What Is Medical Waste?

Waste generated in connection with health care activities includes a broad range of materials, ranging from used needles and syringes, soiled dressings, recognizable body parts, diagnostic samples, blood, chemicals, pharmaceuticals, medical devices and radioactive materials.

Improper management of health care waste can be dangerous and potentially expose health care workers, waste handlers, patients and the community at large to infection, toxic effects/injuries and environmental pollution. It is critical that all medical waste materials are segregated at the point of generation, appropriately treated and safely disposed of in a regulatory compliant manner.

Types of Medical Waste

Medical waste and its by-products comprise a diverse range of materials, as illustrated by the following:

  • Infectious Waste: Waste contaminated with blood (and its by-products), cultures and stocks of infectious agents, waste from patients in isolation wards, discarded diagnostic samples containing blood and body fluids, infected animals from laboratories, contaminated materials (swabs, bandages, etc.) and equipment (such as disposable medical devices);
  • Pathological Waste: Recognizable body parts and contaminated animal carcasses;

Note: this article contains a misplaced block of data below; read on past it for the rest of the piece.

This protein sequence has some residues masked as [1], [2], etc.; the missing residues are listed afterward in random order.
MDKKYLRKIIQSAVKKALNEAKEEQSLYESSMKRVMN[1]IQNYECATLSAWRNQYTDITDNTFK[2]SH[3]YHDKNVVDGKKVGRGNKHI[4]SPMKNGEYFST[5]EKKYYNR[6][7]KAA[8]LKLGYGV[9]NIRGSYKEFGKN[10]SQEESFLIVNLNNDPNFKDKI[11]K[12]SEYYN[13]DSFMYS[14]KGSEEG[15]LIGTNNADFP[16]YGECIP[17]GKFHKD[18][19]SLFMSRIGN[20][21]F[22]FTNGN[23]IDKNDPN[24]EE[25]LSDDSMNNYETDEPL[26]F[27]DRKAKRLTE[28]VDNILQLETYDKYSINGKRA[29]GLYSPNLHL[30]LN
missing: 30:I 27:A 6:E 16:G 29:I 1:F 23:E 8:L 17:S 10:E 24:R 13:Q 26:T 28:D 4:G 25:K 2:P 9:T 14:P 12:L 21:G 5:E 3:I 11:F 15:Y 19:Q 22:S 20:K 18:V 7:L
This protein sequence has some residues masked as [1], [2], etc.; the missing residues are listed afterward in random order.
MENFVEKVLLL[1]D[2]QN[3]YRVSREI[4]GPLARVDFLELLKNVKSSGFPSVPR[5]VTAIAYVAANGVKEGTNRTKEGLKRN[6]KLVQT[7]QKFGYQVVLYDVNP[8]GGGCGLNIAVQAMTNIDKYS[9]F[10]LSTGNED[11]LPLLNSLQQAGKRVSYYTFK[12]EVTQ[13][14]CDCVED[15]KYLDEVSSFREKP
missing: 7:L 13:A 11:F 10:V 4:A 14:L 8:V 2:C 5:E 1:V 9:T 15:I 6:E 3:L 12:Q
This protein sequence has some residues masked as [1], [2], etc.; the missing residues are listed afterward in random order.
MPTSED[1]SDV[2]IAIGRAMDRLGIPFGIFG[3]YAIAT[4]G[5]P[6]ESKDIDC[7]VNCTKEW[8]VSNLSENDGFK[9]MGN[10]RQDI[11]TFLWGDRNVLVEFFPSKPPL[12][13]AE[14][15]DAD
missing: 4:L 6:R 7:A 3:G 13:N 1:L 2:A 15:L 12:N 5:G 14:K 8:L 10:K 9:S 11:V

• Sharps: Syringes, needles, disposable scalpels and blades, etc.;
  • Chemicals: Fixatives and stabilizers;
  • Pharmaceuticals: Expired, unused and contaminated drugs, as well as vaccines and sera;
  • Genotoxic waste: Highly hazardous, mutagenic, teratogenic or carcinogenic materials, such as cytotoxic drugs used in cancer treatment and their metabolites;
  • Radioactive waste: Includes items such as glassware contaminated with radioactive diagnostic material or radiotherapeutic materials; and
  • Heavy metals waste: Includes items such as broken mercury thermometers.

Infectious and anatomic waste collectively represents the majority of hazardous waste (up to 15% of total waste) generated from healthcare activities. And, while sharps waste accounts for only about 1% of total medical waste, it can be a major source of disease transmission if not properly managed.

Are You Current on Your DOT Training?

DOT training is required every three years and reviews how to prepare medical waste for transportation and disposal. Are you up-to-date?

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